America’s current civil rights climate the most dangerous in decades, activists, lawmakers say

By Jane Kennedy



U. S. Rep. John Conyers surrounded by members of the Congressional Black Caucus. PHOTO: Courtesy/
( – In a wide-ranging discussion on Capitol Hill among lawmakers, activists, policy experts and former Obama administration officials about the state of civil rights in the Trump administration, the consensus was unanimous that the current climate for civil rights is the most dangerous that has been experienced in decades.
The April 6 event was hosted by Congressman John Conyers, Jr. (D-MI), ranking member of the House Committee on the Judiciary.
“Although the Trump presidential campaign promised changes that would benefit minorities in the areas of crime, equal justice, and economic equality, his political allies and surrogates have sent a different message that has served to heighten national divisions and anxiety,” said Conyers, the longest-serving member in the House, known as “the dean” of the Congressional Black Caucus.
The forum took place only a few days after U.S. Attorney General Jeff Sessions announced that the Justice Department would review all of the consent decrees that the Obama administration entered into with law enforcement agencies that had demonstrated and documented histories of abuses and misconduct.
“The misdeeds of individual bad actors should not impugn or undermine the legitimate and honorable work that law enforcement agencies perform in keeping American communities safe,” the DOJ memo stated. In February, Sessions, who admittedly was unfamiliar with the details of the reports that led to decrees with police departments in Ferguson and Chicago, for example, nonetheless described them as “pretty anecdotal.”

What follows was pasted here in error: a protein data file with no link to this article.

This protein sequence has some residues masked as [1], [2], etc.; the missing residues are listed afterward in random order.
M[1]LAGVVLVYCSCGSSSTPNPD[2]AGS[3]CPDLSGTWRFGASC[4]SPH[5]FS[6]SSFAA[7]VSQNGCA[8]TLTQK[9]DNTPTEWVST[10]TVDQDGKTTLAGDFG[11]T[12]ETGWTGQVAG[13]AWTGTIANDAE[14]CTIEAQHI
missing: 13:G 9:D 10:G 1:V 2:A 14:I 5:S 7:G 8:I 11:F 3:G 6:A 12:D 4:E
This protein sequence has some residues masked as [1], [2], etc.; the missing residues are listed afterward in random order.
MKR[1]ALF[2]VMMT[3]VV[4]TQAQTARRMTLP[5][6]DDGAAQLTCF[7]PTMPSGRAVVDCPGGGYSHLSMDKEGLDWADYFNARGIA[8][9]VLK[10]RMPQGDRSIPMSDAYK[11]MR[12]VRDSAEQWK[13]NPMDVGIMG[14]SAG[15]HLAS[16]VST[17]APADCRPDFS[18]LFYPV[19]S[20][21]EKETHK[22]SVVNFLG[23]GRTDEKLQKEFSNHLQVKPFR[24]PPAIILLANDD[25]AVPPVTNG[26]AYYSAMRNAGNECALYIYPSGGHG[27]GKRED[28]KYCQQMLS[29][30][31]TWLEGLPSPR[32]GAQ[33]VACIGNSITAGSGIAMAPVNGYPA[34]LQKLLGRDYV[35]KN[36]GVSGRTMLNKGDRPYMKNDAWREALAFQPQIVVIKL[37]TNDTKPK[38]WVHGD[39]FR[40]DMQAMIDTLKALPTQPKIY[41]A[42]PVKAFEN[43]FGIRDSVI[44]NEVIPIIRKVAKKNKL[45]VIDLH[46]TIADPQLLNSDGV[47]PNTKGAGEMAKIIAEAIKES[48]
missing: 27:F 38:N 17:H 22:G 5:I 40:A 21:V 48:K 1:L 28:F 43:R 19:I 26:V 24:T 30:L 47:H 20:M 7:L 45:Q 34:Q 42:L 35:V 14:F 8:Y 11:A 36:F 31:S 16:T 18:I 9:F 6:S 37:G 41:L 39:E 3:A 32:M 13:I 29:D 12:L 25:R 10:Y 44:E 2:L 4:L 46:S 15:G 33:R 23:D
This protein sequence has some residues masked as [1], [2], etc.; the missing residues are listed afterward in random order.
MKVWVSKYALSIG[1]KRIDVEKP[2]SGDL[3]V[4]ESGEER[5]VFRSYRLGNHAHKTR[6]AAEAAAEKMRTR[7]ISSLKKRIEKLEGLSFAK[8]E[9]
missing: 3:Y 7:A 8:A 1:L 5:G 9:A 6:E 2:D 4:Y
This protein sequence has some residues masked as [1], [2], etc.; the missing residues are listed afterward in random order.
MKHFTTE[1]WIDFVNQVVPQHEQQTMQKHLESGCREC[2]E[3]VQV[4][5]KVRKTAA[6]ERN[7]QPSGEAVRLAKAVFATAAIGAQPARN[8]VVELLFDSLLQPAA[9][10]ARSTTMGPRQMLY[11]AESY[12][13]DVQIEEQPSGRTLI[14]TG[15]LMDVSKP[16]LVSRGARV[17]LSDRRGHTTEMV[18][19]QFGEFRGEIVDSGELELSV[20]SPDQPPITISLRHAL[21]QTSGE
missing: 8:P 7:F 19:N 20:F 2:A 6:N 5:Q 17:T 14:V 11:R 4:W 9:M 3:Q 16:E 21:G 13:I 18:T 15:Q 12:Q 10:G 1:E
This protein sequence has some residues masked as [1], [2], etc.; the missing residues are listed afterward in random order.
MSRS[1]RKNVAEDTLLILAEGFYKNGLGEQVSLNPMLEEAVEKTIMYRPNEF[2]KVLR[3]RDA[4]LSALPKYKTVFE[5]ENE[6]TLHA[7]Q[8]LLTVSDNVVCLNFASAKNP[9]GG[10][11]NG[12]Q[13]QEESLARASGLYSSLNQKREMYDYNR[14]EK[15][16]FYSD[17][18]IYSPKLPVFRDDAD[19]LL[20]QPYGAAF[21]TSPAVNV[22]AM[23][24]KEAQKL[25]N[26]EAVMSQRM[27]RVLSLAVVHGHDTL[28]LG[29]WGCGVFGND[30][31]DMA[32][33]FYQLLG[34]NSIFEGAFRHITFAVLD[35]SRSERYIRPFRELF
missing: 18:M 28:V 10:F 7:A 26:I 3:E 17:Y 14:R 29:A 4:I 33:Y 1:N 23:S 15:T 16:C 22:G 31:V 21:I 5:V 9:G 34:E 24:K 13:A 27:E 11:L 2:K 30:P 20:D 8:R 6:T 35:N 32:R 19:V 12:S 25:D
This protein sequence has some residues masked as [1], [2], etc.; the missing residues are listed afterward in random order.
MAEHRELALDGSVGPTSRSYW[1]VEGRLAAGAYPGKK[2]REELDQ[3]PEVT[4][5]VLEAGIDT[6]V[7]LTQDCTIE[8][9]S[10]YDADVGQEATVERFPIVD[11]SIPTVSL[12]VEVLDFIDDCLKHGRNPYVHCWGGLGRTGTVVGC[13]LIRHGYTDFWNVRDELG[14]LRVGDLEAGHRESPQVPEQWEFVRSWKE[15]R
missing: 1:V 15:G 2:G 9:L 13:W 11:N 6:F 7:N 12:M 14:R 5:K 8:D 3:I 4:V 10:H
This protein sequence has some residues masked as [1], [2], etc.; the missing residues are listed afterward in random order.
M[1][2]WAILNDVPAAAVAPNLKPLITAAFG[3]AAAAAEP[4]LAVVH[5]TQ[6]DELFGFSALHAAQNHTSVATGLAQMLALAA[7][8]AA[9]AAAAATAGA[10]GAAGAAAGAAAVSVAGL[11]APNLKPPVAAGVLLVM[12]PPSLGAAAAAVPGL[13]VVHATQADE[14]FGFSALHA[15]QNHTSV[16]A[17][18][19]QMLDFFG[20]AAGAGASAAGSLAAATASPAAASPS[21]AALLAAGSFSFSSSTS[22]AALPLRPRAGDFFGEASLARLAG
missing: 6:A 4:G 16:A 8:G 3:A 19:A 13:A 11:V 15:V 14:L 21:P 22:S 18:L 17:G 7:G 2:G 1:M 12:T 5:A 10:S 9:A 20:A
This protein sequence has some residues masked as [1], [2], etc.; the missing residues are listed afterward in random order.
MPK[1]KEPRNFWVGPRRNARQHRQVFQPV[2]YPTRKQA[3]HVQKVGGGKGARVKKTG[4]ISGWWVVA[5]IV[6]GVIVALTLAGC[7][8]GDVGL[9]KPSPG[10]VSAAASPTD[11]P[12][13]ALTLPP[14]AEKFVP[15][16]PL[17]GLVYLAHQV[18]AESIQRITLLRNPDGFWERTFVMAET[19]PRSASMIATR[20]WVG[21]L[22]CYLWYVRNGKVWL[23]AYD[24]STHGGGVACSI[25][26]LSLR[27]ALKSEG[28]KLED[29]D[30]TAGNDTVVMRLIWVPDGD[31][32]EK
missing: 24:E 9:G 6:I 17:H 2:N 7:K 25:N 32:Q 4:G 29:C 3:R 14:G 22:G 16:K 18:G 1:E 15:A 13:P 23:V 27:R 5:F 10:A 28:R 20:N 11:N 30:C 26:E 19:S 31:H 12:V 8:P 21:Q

Catherine Lhamon, chair of the U.S. Commission on Civil Rights and a former assistant secretary for civil rights at the Education Department under President Obama, described the first 76 days of the Trump administration’s civil rights record as “harrowing,” which she said was being “charitable.”
Recalling the immense challenge of getting a consent decree to reform the Los Angeles Police Department in 2000, despite years of abuses that included beating a homeless woman, lying to judges, planting drugs on innocent people to secure convictions, racially based stops and assaulting citizens, she said that Sessions’ decision was a signal of the “low value” the new administration places on civil rights.
“It was only through federal involvement that conditions [in LA] materially improved and that provided the impetus for real change for communities that were desperately in need of it,” Lhamon said. “The one ray of hope remaining now is that the federal courts have to approve the end of consent decrees that have already been implemented.”
This week, U.S. District Judge James Bredar denied the Justice Department’s request to delay the implementation of a consent decree for the Baltimore Police Department.
“The administration consistently uses its signaling to demonstrate disregard for civil rights. When it announces that it will reconsider the value of police consent decrees, withdraws support for transgender students, slashes the [budgets of agencies] that protect civil rights, the administration unilaterally sends a chilling message that it not only is not striving to secure civil rights for all but is in fact striving to not be a federal partner in that effort.”